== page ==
I bought some Freesias in the spring last year and planted them in a wooden planter. All spring and summer, I didn't see any signs of life, even though they got watered regularly. Then in the fall of last year, they started to grow. They stayed green all winter, probably because (a) I had them on my porch, and (b) it was a mild winter here. They flowered in the spring this year as expected, then died down.

It's now October and they're sprouting again!

picture of a wooden planter with several freesia shoots

We had cool and wet springs here both years, but the summers were very different: last year stayed cool for most of the summer, while this year was warm and the good weather lasted until early October.

Why would they be doing this? Is there anything that I can do to get them on a normal "grow in spring" schedule? And since I can't count on another mild winter, what can I do to protect them (the planter is a bit too big and outdoorsy to be taken indoors)?

1 Answer 1


"It's now October and they're sprouting again!" -- as they should be.

Most freesias are native to the hot dry summer, moist winter portions of South Africa. Freesias normal cycle is to go dormant during the summer and resprout when temperatures moderate and the rains finally return.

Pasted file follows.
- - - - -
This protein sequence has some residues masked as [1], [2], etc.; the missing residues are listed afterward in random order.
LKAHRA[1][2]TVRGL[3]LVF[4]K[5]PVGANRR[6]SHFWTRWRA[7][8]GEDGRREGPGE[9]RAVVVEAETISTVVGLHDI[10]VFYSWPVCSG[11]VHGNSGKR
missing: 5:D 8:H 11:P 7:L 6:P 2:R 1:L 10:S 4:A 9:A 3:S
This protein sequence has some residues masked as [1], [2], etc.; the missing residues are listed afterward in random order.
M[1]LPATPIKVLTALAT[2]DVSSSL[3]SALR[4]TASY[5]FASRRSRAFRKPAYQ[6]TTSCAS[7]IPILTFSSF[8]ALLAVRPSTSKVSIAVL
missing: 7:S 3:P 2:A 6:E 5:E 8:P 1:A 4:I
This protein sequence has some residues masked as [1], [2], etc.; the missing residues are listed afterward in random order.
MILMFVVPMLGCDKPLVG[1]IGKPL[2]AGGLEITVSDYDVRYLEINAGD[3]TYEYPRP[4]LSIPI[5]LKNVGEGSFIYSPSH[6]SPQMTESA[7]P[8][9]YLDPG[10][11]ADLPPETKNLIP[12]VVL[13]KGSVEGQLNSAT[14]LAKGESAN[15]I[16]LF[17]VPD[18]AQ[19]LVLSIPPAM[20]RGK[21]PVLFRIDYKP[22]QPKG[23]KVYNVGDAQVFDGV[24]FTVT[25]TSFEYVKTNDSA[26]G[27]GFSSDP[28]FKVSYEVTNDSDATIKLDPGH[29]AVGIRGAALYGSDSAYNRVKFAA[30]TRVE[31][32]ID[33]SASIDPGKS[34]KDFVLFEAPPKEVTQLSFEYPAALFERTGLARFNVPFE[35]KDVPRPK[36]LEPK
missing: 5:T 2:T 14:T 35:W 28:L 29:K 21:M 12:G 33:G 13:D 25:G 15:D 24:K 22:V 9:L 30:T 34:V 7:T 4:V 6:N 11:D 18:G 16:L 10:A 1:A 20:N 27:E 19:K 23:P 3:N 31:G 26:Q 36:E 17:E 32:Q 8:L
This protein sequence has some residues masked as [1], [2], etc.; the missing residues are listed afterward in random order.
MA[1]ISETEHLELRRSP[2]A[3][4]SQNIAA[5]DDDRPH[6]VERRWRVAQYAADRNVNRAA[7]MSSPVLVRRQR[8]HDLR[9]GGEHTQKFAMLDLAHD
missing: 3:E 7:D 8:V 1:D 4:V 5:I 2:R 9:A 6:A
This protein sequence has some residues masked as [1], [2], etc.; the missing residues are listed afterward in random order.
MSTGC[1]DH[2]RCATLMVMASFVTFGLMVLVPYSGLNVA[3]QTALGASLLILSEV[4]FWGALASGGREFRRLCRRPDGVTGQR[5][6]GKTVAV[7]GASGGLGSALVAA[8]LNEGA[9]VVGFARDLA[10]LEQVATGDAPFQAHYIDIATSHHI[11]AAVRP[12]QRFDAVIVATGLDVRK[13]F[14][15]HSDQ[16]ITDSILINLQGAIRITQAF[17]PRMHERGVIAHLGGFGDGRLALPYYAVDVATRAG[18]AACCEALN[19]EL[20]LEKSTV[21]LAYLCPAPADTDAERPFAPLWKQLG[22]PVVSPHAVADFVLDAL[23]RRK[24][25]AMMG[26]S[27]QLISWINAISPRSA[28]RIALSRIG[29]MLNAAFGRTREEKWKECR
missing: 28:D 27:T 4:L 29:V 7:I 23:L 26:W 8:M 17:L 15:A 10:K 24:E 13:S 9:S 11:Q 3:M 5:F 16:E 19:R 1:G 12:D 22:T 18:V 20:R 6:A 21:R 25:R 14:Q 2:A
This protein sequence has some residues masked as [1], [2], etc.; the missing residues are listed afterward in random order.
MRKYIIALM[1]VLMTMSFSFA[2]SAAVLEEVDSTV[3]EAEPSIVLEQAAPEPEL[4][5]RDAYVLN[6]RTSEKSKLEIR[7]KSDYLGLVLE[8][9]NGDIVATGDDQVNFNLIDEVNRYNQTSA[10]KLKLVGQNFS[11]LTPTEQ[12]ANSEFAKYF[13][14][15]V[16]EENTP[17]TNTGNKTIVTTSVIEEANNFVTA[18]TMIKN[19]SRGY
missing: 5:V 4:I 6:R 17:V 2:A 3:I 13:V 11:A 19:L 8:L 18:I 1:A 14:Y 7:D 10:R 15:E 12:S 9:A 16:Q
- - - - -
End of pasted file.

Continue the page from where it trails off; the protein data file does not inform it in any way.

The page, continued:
They have summer dormancy period. I am not sure whether the bulbs need to dry out or must simply wait a certain number of days before they can regrow. They, however, do not require a cold period as most temperate zone bulbs do.

If you are concerned about the freesias surviving the cold this winter, you might park the container near the garage and be prepared to wheel the container inside if the temperature dips below 25ºF (-4ºC). Usually, an unheated garage will provide enough protection for a few cold nights.

Alternatively, keeping the bulbs dry should keep them from respouting in the fall. If you wait until the worst of winter passes before moistening the soil, you might be able to keep them dormant until early spring.

  • this isn't that uncommon of a strategy... grape hyacinth comes to mind... don't worry about trying to keep them dormant they need the energy that they will be picking up, also when the root regrowth happens. Commented Oct 16, 2012 at 21:48

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